P.S. don't really like the reply configuration of this forum. If one replies to an entry it just gets appended to the end of the list without reference to the original post: very awkward. Also, no way to delete an entry, so sorry for the empty post. It was the only way to avoid a double post.
To clear up any confusion if an Access point or gateway is operating in standard AP mode (which all rogers gateways do) then there is no risk to the gateway itself. If the AP is acting has a client bridge, repeater, in a mesh or includes 802.11r (fast roaming used in enterprise deployments) then the device should be patched as it is acting as a client in that case.
This attack is targeted at the client device and patching the router/access point will do nothing to prevent the attack from happening if the client device (windows/mac/linux/androi/IOS, and all smart tvs/smart home devices etc etc) has not been patched. The hacker would need to be within range of the Access point or router you are connecting to to initiate the attack and potentially read your data stream or inject malware. Using HTTPS Sites only would add an extra layer of protection but that can be broken as well. Browse safe while on any Wi-Fi until you know your Client device has been patched. Do online banking, online ordering etc on wired connections if possible.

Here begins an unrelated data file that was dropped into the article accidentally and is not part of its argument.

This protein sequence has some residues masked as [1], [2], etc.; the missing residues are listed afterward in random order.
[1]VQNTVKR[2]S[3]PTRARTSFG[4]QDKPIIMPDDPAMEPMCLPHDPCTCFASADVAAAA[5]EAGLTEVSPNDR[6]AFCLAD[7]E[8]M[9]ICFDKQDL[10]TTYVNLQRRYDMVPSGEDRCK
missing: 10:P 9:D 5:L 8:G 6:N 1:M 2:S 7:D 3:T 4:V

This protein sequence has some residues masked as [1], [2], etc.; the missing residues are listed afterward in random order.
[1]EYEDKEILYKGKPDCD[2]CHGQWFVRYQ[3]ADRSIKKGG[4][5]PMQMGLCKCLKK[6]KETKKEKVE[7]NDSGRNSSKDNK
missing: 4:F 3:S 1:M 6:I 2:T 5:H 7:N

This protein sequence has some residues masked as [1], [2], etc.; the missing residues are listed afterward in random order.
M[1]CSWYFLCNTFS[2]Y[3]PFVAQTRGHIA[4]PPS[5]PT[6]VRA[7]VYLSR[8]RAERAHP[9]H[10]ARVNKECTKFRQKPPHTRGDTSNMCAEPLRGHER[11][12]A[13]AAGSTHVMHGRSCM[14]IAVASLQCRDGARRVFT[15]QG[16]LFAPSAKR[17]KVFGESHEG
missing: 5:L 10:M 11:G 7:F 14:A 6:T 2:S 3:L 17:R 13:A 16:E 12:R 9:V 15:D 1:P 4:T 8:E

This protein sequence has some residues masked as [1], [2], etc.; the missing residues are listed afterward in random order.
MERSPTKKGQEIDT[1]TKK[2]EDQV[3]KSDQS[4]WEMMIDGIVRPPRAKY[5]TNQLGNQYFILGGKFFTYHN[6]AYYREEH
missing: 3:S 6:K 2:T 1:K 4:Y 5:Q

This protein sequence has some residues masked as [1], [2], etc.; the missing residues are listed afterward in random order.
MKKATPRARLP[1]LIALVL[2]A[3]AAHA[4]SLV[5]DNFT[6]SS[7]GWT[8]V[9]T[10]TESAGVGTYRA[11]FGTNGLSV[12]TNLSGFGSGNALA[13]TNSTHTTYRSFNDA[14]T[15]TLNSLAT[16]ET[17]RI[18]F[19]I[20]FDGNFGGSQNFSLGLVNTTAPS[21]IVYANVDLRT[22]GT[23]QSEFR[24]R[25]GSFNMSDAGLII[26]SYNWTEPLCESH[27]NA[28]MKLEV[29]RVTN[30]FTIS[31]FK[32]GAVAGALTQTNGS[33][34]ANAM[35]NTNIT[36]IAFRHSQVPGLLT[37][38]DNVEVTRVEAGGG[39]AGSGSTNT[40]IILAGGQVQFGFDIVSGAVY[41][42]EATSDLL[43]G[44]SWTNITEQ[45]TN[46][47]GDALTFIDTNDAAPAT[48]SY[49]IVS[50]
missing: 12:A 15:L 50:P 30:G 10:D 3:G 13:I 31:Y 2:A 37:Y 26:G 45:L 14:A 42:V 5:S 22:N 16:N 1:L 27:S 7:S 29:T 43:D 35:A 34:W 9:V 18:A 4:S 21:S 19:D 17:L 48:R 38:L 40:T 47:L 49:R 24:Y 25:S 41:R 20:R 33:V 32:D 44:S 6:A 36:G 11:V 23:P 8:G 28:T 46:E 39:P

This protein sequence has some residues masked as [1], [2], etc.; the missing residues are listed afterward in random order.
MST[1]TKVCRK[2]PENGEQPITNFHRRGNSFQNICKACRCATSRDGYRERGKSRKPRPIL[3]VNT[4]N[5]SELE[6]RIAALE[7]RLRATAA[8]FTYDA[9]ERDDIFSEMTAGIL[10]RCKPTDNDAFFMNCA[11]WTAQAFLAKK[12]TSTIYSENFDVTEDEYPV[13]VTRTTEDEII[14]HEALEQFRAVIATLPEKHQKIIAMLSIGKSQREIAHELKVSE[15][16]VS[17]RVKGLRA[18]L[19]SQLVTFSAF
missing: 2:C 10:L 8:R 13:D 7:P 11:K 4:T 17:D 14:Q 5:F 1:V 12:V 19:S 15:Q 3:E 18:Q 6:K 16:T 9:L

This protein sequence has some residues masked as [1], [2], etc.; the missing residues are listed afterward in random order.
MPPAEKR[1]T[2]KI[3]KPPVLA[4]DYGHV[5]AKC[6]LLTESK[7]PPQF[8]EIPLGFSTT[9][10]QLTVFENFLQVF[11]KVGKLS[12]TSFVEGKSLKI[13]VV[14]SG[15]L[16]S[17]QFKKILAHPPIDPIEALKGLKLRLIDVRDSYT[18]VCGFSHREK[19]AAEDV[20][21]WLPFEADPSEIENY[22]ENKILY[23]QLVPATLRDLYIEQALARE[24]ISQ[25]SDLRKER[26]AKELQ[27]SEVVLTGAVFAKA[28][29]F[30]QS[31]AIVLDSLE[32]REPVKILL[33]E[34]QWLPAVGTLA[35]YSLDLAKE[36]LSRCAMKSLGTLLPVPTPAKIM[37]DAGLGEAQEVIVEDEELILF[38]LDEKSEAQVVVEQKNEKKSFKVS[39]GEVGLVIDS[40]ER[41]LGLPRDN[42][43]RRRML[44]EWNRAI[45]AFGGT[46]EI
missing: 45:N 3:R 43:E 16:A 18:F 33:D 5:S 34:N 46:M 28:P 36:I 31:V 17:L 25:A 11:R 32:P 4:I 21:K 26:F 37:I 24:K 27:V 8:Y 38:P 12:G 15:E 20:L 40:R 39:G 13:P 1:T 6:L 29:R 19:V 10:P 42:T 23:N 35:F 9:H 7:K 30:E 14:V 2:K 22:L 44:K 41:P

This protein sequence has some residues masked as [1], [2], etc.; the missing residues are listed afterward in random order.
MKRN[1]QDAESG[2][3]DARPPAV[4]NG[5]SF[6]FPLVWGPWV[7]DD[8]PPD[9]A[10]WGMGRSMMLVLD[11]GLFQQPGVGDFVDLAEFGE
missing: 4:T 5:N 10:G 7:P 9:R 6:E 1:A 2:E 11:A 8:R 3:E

Here is a large list of vendors and their current patch status. Looks like Android devices will need to wait until at least November and beyond and many android devices will never get patched due to lack of vendor support after 2 years.
I wonder what/if and when Rogers does the work on their routers to patch for this?